The fund has struggled in recent years, in part, because the managers, finding too few attractive stocks to buy, have parked 35 percent of their money in cash. FPA Capital trailed 99 percent of peers over the past five years and the Russell 2000, with a 4 percent annual return, according to data compiled by Bloomberg. The fund is a concentrated stock fund. Its biggest equity holding as of March 31 was Western Digital Corp., which makes computer-storage devices.

While several high-profile money managers of active funds have raised concerns about ETFs, equity ETFs account for about 7 percent of the U.S. stock market’s value, according to data compiled by Bloomberg…

Found this chart by using the google – thanks Credit Suisse and the FT

Money Chart: ETFs as a percentage of overall US trading

So, what happens when those equity ETFs that account for 7% of the US Stock Market’s VALUE, but 30% of its trading volume (dollar value) all start selling? (insert your favorite falling knife reference here).

…In a February letter to investors, Seth Klarman, who runs the $30 billion Baupost Group, said that as more investors opt for passive investing over active management “the more inefficient the market is likely to become.”

In the same letter, Klarman cited Nikolaos Panigirtzoglou, a global market strategist at JPMorgan Chase in London, who, according to Klarman, has warned that the inflows into ETFS will “make markets more brittle” and “susceptible to more severe crashes.”

But Jim Rowley, senior investment strategist at Vanguard Group, disagrees with the naysayers. Vanguard, which has roughly $3 trillion in assets in passive products, including almost $700 billion in ETFs, has examined more than 20 years of market history, he said. The conclusion: markets are as volatile as ever and the dispersion in the performance of individual stocks is as great as it was before indexing became popular.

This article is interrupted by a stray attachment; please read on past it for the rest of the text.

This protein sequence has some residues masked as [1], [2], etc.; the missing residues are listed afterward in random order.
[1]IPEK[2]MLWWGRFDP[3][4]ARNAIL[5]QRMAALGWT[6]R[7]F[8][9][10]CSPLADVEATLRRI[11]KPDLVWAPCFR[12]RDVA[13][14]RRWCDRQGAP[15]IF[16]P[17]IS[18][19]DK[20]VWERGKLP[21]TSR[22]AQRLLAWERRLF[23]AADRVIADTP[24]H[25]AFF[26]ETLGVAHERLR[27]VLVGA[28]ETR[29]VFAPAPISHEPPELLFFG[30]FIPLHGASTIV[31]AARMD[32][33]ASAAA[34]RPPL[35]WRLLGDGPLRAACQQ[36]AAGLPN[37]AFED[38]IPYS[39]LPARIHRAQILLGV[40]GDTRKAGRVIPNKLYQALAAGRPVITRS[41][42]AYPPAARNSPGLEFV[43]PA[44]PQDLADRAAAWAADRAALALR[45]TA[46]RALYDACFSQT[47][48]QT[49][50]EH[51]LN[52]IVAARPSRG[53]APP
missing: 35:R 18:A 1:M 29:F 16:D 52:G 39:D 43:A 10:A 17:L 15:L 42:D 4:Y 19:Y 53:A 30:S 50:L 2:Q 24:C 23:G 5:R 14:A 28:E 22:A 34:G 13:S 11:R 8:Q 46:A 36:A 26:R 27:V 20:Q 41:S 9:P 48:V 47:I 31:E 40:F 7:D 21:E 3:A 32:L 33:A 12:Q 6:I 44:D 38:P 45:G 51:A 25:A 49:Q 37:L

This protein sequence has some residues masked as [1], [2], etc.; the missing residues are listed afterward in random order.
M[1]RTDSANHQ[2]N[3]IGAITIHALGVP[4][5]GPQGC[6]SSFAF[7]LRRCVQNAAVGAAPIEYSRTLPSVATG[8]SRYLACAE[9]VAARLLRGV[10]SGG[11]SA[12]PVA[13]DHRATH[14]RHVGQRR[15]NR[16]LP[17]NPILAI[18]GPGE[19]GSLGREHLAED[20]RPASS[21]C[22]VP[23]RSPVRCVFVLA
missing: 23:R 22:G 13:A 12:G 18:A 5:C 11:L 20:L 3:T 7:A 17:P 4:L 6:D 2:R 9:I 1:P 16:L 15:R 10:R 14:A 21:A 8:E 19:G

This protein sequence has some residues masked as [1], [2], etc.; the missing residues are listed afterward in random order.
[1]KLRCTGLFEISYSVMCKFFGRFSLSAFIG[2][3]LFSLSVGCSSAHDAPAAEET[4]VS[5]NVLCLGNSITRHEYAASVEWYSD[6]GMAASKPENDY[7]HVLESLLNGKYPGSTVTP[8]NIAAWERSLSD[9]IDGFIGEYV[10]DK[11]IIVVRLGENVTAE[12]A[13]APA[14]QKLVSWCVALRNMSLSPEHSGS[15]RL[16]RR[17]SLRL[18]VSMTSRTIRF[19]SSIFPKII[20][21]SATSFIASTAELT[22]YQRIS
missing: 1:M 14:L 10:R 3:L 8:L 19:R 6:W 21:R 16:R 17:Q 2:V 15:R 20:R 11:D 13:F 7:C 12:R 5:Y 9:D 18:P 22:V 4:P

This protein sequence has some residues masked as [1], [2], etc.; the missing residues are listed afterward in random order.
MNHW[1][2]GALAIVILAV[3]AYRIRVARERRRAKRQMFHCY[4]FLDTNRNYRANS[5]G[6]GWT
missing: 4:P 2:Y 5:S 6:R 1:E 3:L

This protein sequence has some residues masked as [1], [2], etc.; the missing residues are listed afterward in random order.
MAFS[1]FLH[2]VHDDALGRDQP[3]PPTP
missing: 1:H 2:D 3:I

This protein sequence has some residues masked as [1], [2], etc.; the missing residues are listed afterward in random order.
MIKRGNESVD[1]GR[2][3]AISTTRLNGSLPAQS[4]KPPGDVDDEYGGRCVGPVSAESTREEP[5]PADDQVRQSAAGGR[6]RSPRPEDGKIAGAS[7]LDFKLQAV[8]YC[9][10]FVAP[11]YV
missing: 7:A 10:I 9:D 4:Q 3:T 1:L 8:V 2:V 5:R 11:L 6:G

“We didn’t find any relationship between indexing and market dynamics,” he said.

Hmmm… He seems impartial. How about a relationship between indexing and an individual stock’s price performance versus its peers?

Ahitov isn’t totally pessimistic. Should stocks sell off indiscriminately, there will be bargains for smart value investors. “Dennis and I will buy the good stocks that are cheap,” he said.

https://www.bloomberg.com/news/articles/2017-04-27/etfs-are-weapons-of-mass-destruction-fpa-capital-managers-say

 

On You Huskies…

Husky Sled copy

Launching the Nanomedicine Academy of Minority Serving Institutions

Money Quote: “Northeastern boasts several pioneers in the field, including Thomas Webster, the Art Zafiropoulo Chair in Engineering and the chair of Northeastern’s chemical engineering department, and Srinivas Sridhar, Arts and Sciences Distinguished Professor of Physics and director of Northeastern’s Electronic Materials Research Institute… Recently the two received a $496,000 grant from the National Science Foundation to launch the academy – a scalable, interactive network that will use Web-based videoconferencing to live broadcast graduate courses and research protocols in real-time from a classroom at Northeastern to students enrolled at four partner institutions: the University of Puerto Rico Mayaguez, Tuskegee University, Morgan State University, and Florida International University.”